Historian Stephen J. Pyne on the Australian Fires

By Guest Contributor on February 10, 2009

We’ve asked Stephen Pyne, an environmental historian who has written about fire around the world, to offer his thoughts on the bushfires in Australia. As of this publication date, an area roughly the size of Rhode Island had burned and the death toll neared 200.

Black Saturday: The Sequel

The fires are a horror, even by Australian standards, which is saying much.  But for those of us who have long admired Australia’s gritty resolve in the face of conflagrations and have regarded it as a firepower for the caliber of its fire sciences and its bushfire brigades, the recent spectacle arouses dismay and sadness as well.

This is not the first such eruption.  Australia has filled up the weekly calendar with Red Tuesdays, Ash Wednesdays, Black Thursdays, and so on.  The chronicle is having to appeal to holidays like Black Christmas and renumber its sequels.  Black Saturday II is a monster: the bad bushfire on steroids.  But it is not an alien visitation.  It is a recurring nightmare, at times worse, at times less savage, and Australians seem unable to do anything but fight and flee, and curse and console.


The reason for the fires is simple.  Australia is a fire continent: it is built to burn.  To this general combustibility its southeast adds a pattern of seasonal winds, associated with cold fronts that draft scorching, unstable air from the interior across whatever flame lies on the land.  At such times the region becomes a colossal fire flume that fans flames which for scale and savagery have no equal elsewhere on Earth.

But even heat waves do not kindle fires of themselves, and cyclonic winds do not drive fire in the same way they do storm surges.  Fire is not a physical substance: it is a reaction.  It feeds on the vegetation, and whatever climatic forces exist must be integrated into that combustible biomass.  Fire, that is, synthesizes its surroundings.  Understand its setting, and you understand fire.  Control that setting, and you control fire.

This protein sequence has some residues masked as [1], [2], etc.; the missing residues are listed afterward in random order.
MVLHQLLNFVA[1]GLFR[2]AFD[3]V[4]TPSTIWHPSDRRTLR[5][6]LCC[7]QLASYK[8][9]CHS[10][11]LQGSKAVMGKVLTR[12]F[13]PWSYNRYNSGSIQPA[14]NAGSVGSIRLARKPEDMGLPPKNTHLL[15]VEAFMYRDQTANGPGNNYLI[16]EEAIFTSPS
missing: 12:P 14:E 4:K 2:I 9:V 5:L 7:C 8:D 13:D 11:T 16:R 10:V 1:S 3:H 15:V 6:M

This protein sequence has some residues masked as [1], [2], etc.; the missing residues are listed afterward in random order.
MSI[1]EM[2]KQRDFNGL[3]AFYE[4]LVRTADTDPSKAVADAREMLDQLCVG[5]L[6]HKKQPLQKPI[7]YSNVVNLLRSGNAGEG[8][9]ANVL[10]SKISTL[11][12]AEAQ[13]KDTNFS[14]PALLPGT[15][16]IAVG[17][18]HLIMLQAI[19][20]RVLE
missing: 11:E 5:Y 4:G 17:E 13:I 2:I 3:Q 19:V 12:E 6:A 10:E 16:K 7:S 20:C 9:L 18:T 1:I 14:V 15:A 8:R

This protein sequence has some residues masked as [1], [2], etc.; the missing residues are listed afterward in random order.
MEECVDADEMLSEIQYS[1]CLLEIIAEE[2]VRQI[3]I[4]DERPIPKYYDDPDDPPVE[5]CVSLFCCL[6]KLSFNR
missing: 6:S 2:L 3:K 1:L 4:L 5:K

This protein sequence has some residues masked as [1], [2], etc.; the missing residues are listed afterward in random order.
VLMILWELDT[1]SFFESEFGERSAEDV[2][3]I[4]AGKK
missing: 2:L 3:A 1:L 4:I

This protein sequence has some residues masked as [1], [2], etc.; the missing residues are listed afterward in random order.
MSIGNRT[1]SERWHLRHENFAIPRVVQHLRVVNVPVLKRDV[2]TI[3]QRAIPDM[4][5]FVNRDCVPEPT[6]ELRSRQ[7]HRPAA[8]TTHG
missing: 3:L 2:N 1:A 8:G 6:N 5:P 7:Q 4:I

What saddens many of us is that Australia knows better.  It developed many key concepts of fire ecology and models of bushfire behavior.  It pioneered landscape-scale prescribed burning as a method of bushfire management.  It devised the protocol for structure protection in the bush, especially, the ingenious stratagem of leaving early or staying, preparing, and defending.  In recent decades, it has beefed up active suppression capabilities and emergency response services.

Almost uniquely, Australia seemed to have gotten the basics right, certainly better than the muscle-bound, paramilitary response of North America.  That approach only set up an ecological insurgency which summer surges of hardware and firefighters could never quell.  Americans looked to Australia especially as a cognate country that knew how to replace feral fire with tame fire.

Yet Australia keeps enduring the same Sisyphean cycle of calamitous conflagrations in the same places.  It isn’t getting what it knows into its practices.  It seems to be abandoning its historic solutions for precisely the kind of telegenic suppression operations and political theater that have failed elsewhere.  Even when controlled burning is accepted “in principle,” there always seems a reason not to burn in this place or at this time.  The burning gets outsourced to lightning, accident, and arson.